3dfx not retreating from graphics card market

They're just advancing to the rear

Source - CNet Gamecenter

When 3dfx recently announced that they were selling their Mexican factory in Juarez, hoping to put an end to the two year nightmare that they have been living since taking over board manufacturer STB and starting to exclusively design, manufacture and sell their own boards, most people (ourselves included) took it as a sign that 3dfx were retreating from the graphics card market entirely. In future they would sell only the chips that power the boards, and third party manufacturers would build and sell the actual graphics cards themselves. The truth, it emerges, is not quite so clear cut...

Yes, 3dfx are selling their Juarez plant. And yes, they are licensing their chipsets to other companies, but only in Asia at the moment. We shouldn't expect to see Voodoo graphics cards from the likes of ELSA, Creative Labs and Guillemot any time soon though. Instead 3dfx are expecting somebody else to buy the Juarez facility from them, and they will then contract out the actual manufacturing of the boards to whoever the lucky purchaser is. This sounds rather less promising than what we had originally assumed, as 3dfx will still be exclusively marketing their own boards in Europe and the USA, it's just that now somebody else will be running the plant which makes them.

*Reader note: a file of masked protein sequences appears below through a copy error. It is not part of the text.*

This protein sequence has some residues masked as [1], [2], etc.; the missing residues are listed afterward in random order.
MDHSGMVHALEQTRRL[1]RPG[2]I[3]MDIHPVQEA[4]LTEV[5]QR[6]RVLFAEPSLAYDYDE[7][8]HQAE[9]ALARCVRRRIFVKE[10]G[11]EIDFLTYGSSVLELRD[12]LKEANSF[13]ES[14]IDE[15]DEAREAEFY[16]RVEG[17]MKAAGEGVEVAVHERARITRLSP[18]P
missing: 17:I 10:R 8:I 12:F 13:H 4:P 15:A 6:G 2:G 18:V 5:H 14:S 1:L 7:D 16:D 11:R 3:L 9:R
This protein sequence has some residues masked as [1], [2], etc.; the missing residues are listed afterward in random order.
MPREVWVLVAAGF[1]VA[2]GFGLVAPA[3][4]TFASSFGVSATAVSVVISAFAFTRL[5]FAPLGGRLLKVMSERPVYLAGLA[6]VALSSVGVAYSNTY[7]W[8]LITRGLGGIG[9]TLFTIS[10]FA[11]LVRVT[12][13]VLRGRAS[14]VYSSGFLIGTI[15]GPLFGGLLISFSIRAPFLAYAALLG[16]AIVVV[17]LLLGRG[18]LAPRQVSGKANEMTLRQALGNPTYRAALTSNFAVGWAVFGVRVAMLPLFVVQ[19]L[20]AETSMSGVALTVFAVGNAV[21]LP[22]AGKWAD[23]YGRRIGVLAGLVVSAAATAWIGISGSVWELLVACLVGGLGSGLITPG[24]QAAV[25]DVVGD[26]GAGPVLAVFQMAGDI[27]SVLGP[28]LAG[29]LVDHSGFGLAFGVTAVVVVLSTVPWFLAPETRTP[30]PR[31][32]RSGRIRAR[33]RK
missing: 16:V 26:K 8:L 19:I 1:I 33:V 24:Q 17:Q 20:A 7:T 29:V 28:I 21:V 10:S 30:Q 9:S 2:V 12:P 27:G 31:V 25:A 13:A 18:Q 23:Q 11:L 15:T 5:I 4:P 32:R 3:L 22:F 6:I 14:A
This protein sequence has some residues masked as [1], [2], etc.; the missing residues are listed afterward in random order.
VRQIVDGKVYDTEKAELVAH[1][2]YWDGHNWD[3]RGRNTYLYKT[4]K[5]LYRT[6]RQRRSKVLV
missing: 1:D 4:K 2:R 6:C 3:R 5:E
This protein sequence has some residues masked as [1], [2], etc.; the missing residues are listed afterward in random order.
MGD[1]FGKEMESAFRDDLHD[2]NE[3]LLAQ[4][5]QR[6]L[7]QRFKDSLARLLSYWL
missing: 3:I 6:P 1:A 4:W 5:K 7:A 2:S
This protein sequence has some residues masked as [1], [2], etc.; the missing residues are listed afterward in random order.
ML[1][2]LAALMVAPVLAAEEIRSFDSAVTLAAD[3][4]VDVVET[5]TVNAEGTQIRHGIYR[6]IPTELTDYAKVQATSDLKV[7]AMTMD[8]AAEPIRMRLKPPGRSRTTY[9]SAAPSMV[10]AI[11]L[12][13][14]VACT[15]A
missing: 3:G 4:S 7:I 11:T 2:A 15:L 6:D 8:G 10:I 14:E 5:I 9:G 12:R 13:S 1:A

"There's a difference between not making your card and not manufacturing your card", according to 3dfx spin doctor Bubba Wolford. "Our facility isn't closed; it's still open and still making cards. If we can find somebody else to actually take the silicon, take the [circuit boards], slap them together, and sell it cheaper than we can do ourselves, then for the sake of returning to profitability we have to look at that."

Whether this half-hearted back-tracking will prove to be a successful strategy remains to be seen though, and it certainly doesn't mark a return to the company's golden age, when Voodoo graphics cards could be bought from any one of a dozen different manufacturers in various configurations. It also leaves the rest of the graphics card industry safely in the hands of arch-rival NVIDIA, who remain the only major player to license their chipsets to third party manufacturers.

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